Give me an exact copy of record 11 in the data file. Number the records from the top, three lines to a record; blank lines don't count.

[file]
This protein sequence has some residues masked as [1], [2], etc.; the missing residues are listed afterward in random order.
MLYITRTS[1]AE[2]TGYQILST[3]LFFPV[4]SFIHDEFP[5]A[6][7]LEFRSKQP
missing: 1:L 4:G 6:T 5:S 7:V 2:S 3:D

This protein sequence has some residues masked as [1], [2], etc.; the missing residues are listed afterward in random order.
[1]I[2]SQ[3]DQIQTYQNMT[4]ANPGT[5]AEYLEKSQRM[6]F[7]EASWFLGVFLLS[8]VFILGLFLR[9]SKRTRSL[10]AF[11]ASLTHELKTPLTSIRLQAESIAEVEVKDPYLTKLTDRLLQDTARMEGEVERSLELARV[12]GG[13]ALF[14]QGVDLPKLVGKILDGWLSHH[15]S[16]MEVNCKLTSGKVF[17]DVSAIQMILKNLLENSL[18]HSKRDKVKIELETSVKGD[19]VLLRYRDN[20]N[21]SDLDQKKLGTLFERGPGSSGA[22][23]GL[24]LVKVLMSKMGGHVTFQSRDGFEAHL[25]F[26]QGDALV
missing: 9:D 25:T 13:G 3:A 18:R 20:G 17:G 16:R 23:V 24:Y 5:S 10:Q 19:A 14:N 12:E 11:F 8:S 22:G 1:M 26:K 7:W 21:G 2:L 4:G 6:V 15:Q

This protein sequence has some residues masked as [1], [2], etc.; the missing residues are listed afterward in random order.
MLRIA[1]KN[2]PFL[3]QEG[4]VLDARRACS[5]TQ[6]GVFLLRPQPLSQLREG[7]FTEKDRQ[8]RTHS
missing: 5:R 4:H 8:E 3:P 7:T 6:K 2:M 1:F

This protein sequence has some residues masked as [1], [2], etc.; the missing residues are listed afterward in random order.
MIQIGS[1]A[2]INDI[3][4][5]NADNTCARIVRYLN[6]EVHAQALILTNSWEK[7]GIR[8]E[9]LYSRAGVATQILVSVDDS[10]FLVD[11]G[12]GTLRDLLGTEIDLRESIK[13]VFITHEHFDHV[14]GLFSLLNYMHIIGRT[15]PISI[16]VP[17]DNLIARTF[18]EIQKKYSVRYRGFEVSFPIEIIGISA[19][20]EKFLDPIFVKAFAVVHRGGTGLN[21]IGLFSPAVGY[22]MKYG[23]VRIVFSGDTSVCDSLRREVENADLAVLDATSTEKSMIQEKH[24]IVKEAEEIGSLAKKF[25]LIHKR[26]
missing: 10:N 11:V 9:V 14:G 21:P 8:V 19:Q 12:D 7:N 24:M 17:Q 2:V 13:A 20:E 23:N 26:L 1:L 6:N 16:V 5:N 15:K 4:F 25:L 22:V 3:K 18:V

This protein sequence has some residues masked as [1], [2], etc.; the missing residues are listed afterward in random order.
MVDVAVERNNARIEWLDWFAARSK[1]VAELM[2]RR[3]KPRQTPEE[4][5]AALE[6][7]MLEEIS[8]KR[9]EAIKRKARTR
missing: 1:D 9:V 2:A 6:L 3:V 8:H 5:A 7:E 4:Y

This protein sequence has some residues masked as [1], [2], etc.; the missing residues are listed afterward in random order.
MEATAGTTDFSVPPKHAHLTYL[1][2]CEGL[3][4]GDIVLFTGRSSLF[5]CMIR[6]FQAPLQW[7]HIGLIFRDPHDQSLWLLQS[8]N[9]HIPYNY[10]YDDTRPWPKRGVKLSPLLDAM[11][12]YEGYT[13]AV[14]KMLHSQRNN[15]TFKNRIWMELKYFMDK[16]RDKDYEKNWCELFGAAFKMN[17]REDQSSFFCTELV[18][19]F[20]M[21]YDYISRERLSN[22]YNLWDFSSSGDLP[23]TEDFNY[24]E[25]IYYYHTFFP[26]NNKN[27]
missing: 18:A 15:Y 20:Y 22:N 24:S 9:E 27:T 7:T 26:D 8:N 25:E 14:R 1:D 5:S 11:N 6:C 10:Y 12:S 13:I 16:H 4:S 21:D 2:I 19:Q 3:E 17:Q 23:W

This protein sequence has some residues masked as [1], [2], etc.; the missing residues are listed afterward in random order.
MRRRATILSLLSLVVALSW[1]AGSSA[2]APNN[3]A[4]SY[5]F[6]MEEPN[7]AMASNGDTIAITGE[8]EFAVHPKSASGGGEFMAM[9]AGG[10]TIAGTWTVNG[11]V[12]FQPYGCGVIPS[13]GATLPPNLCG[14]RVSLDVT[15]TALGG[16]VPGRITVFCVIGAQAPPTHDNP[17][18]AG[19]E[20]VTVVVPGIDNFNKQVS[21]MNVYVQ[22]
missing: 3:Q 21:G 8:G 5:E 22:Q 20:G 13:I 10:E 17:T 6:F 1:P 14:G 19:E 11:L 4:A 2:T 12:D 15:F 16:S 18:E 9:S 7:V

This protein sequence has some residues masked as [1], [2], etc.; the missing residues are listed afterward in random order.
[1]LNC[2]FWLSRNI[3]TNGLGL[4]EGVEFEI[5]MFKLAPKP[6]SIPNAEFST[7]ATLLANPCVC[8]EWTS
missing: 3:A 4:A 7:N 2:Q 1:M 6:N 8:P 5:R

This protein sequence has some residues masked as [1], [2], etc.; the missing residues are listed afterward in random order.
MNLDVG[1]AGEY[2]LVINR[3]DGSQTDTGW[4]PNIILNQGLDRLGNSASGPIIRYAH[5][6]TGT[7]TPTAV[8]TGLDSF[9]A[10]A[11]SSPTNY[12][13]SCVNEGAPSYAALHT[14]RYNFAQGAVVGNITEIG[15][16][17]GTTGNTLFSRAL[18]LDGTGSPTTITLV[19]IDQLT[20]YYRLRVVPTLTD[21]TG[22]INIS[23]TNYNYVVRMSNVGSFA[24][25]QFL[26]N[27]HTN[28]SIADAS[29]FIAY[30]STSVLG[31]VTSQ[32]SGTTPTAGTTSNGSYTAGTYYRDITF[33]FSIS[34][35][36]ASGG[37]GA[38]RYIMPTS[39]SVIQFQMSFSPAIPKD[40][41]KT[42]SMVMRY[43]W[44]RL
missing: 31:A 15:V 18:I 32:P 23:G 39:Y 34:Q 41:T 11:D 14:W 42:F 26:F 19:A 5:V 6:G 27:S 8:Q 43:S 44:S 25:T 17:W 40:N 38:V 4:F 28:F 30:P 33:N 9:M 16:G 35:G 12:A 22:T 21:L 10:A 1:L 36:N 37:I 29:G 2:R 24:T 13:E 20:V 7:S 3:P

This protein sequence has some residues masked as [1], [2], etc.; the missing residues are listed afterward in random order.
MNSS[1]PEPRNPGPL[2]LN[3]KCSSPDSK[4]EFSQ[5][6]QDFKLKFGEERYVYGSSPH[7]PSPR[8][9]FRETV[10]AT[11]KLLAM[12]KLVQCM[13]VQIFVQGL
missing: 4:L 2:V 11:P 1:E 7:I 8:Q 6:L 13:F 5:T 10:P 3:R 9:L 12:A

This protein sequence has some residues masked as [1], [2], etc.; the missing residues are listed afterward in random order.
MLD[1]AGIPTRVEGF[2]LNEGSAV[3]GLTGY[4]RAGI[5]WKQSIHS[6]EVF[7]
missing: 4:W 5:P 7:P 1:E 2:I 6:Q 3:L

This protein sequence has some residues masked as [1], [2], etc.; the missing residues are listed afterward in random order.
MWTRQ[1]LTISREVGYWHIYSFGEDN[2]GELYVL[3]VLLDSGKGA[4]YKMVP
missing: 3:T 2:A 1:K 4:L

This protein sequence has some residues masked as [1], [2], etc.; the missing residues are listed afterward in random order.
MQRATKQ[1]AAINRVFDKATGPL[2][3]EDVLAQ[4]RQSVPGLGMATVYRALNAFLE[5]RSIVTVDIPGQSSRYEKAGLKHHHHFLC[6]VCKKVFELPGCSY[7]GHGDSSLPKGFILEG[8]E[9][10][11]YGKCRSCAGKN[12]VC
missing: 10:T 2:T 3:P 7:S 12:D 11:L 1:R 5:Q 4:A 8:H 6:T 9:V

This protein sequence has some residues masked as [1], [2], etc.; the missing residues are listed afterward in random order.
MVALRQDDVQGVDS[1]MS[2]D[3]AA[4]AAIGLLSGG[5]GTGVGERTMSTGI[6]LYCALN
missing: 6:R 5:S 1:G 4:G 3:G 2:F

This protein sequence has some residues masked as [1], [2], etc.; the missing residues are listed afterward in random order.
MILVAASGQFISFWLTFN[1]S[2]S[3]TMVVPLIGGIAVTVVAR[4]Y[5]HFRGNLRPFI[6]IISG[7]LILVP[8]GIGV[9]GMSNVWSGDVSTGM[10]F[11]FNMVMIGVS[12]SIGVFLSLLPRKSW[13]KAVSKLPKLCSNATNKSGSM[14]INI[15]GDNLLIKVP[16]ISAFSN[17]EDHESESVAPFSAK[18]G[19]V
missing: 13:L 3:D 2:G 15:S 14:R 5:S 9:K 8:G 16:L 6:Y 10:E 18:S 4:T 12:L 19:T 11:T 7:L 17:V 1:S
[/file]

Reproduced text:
This protein sequence has some residues masked as [1], [2], etc.; the missing residues are listed afterward in random order.
MLD[1]AGIPTRVEGF[2]LNEGSAV[3]GLTGY[4]RAGI[5]WKQSIHS[6]EVF[7]
missing: 4:W 5:P 7:P 1:E 2:I 6:Q 3:L